August 31, 2011 Leave a comment
Lawmen are a popular archetype in almost any medium—film, television, literature—regardless of genre, setting, or time period. They tend to be hard men who’ve led hard lives and find themselves constantly having to walk a very fine line between working within the limits of the law and catching the bad guy. In Death Mask, Cotton Smith explores that dynamic. Not only is the hero a lawman, but the villain as well. What happens when a good man crosses that line? You’re about to find out…
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Texas Ranger Aaron “Thunder” Kileen rose in one smooth motion, belying his huge size. “Here they be comin’. Beards they be wearin’ to mask their treacherous souls. Aye, an’ fine hosses they be ridin’. Like always.”
He pointed from the second-story window of the San Antonio hotel where he and his Ranger nephew had been waiting.
“Where?” Ranger Time Carlow scrambled to his feet, pushing aside the fuzziness of rereading his last letter from Ellie Beckham. He’d read it at least ten times.
He had met the young widow three years ago in his hometown. The rest of her letters were carefully folded in his saddlebags. He hadn’t written as often; the last had been six months ago, he thought. Another unsent letter was still in his gear. Somewhere.
“Pulling up in front of the bank, they be. Do ye see?”
“Yeah, I see them. Let’s get the bastards.”
Sweet thoughts of Ellie were pushed into the corner of Carlow’s mind for later. He shoved his chair away and yanked on the permanently pushed-up brim of his Stetson in the same motion. Long dark hair danced along his shoulders. A trim mustache and expressive eyebrows reinforced his combative appearance—and nature. Smaller than his uncle, the young Ranger was deceptively strong, with a solidly built chest, arms heavy with hard-earned muscle, and a natural inclination to fight.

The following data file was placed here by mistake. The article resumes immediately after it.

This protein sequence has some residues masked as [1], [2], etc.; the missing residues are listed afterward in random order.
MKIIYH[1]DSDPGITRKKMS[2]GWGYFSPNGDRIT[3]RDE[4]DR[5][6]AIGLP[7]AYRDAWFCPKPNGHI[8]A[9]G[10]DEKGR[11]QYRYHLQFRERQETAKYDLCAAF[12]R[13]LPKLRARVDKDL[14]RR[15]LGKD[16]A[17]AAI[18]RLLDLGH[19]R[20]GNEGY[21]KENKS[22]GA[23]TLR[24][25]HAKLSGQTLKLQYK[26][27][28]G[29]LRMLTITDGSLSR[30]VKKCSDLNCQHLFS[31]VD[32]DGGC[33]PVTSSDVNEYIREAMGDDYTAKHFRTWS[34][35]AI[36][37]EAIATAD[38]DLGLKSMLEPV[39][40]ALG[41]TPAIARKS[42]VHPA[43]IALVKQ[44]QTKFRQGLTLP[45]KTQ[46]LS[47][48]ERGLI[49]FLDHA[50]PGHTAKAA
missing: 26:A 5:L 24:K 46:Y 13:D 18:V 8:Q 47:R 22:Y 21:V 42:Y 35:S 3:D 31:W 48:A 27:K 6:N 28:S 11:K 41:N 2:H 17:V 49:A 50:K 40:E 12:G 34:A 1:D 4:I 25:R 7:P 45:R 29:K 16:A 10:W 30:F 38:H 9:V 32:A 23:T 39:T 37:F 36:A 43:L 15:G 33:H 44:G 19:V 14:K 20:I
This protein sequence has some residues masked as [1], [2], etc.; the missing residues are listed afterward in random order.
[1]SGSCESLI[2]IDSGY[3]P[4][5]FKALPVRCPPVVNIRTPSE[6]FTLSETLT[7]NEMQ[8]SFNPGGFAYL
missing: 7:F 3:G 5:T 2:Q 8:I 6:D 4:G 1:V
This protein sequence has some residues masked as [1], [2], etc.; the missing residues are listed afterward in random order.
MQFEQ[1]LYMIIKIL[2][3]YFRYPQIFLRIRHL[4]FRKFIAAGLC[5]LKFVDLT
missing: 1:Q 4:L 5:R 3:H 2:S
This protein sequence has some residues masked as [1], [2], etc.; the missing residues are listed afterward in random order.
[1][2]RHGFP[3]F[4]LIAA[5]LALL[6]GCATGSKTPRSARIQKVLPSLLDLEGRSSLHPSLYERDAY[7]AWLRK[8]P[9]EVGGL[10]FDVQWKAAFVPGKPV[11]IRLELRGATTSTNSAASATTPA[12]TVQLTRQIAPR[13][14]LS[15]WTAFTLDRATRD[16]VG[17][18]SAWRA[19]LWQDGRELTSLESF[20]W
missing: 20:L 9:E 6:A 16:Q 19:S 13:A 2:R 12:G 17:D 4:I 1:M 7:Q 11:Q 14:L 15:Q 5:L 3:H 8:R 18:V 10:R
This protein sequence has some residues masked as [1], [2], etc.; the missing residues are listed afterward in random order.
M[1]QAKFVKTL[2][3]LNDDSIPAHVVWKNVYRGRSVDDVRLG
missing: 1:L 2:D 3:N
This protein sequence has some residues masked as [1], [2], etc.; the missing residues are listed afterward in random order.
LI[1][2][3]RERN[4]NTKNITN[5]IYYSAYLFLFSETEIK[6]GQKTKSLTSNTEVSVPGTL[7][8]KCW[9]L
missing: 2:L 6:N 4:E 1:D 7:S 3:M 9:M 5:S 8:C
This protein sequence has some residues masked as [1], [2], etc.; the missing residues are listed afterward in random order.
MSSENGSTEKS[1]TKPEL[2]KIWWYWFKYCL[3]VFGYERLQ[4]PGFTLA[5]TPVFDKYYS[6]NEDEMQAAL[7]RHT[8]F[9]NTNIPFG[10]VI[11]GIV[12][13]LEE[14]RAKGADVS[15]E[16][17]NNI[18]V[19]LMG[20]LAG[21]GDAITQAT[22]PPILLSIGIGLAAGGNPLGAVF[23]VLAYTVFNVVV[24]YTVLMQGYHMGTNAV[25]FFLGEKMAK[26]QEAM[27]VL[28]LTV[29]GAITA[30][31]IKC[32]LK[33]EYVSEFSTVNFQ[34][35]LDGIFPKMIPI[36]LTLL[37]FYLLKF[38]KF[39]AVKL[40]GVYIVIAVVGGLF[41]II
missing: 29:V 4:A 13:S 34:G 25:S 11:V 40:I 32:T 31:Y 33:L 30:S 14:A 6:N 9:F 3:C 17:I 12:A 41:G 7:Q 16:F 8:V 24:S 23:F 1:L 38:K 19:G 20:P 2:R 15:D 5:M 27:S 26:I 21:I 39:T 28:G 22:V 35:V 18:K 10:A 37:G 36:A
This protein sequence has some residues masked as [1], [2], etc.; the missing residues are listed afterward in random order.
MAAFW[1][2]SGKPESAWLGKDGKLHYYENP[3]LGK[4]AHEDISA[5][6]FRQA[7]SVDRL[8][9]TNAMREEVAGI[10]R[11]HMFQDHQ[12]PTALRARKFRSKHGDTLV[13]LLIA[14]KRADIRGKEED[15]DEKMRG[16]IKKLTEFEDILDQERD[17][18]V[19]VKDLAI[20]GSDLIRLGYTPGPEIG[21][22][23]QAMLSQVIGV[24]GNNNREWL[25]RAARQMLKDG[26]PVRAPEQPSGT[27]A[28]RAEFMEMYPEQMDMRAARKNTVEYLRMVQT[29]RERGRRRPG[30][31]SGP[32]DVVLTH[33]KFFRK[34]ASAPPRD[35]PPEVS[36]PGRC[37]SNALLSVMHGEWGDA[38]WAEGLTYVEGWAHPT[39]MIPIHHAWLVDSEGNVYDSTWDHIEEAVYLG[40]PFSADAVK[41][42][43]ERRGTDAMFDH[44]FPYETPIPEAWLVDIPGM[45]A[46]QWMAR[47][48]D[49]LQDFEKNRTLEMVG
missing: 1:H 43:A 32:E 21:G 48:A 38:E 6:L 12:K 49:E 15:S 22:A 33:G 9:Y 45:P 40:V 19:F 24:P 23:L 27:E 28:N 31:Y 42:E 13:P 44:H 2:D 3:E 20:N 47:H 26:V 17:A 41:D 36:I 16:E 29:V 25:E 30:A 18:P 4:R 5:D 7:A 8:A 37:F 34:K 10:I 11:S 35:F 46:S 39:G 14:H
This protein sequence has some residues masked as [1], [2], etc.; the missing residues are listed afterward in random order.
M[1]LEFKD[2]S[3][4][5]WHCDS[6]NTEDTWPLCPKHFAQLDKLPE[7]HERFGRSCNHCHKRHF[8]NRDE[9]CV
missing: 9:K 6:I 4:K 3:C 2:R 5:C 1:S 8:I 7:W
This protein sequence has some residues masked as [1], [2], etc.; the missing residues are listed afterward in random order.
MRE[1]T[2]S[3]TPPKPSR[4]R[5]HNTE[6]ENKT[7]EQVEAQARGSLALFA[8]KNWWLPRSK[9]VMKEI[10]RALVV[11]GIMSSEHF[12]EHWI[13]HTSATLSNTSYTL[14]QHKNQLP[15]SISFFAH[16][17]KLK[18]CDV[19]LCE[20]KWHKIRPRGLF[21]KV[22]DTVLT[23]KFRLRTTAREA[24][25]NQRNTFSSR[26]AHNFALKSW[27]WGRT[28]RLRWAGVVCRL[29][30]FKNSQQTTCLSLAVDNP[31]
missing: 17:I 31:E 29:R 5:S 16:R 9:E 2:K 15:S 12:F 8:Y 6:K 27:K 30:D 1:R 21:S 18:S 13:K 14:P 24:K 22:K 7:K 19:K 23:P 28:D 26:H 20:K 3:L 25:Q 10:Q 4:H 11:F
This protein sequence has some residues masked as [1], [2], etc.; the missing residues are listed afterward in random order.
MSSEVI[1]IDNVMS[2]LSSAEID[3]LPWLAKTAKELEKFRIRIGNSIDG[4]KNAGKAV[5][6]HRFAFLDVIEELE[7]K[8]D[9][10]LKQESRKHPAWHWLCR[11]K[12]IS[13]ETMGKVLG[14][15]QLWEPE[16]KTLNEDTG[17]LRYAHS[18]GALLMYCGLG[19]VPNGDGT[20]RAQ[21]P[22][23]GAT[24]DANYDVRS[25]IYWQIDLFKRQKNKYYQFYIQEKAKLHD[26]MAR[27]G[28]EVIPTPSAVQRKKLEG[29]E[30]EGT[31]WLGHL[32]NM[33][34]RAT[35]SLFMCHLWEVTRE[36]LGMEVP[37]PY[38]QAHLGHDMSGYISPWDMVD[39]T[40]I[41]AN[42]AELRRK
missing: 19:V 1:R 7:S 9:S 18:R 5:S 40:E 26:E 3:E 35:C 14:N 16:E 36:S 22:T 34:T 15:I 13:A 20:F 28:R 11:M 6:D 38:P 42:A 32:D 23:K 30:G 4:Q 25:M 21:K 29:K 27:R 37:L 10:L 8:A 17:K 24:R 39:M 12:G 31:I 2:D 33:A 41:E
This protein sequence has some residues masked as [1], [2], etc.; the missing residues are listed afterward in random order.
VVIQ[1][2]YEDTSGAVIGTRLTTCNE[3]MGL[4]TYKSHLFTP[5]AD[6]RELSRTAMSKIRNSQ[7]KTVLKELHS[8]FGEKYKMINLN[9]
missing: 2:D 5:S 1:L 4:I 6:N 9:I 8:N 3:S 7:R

The superstitious Kileen grabbed his Henry rifle and headed for the door. He glanced at the lone candle on the dresser. It had gone out. That meant someone would die.
Shaking off his shiver, he said, “Be rememberin’, me son. Captain wants them alive. ’Tis the best chance of gettin’ back the money they be stealin’.”
“Let’s hope they got the same report.” Carlow grinned, a step behind him. “Shall we put on our badges?”
“Aye. There might be more, so be keepin’ your attention. Some be sayin’ there be a gang.” The big Irish Ranger waved his huge paw of a right hand, scarred from many past fistfights.
His ruddy face was weary from waiting. A former bare-knuckle prizefighter, the highly superstitious lawman was dressed, as usual, in a well-worn three-piece tweed suit. He thought it made him look like a gentleman; no Ranger dared comment otherwise. The material and buttons had fought a long and losing battle with his thick chest and arms. He looked even bigger in his dust-laden, high-crowned black hat. An old bullet hole in the upper crease had long since been forgotten. Across his coat was a heavy bullet belt with holstered Colt and sheathed Bowie knife.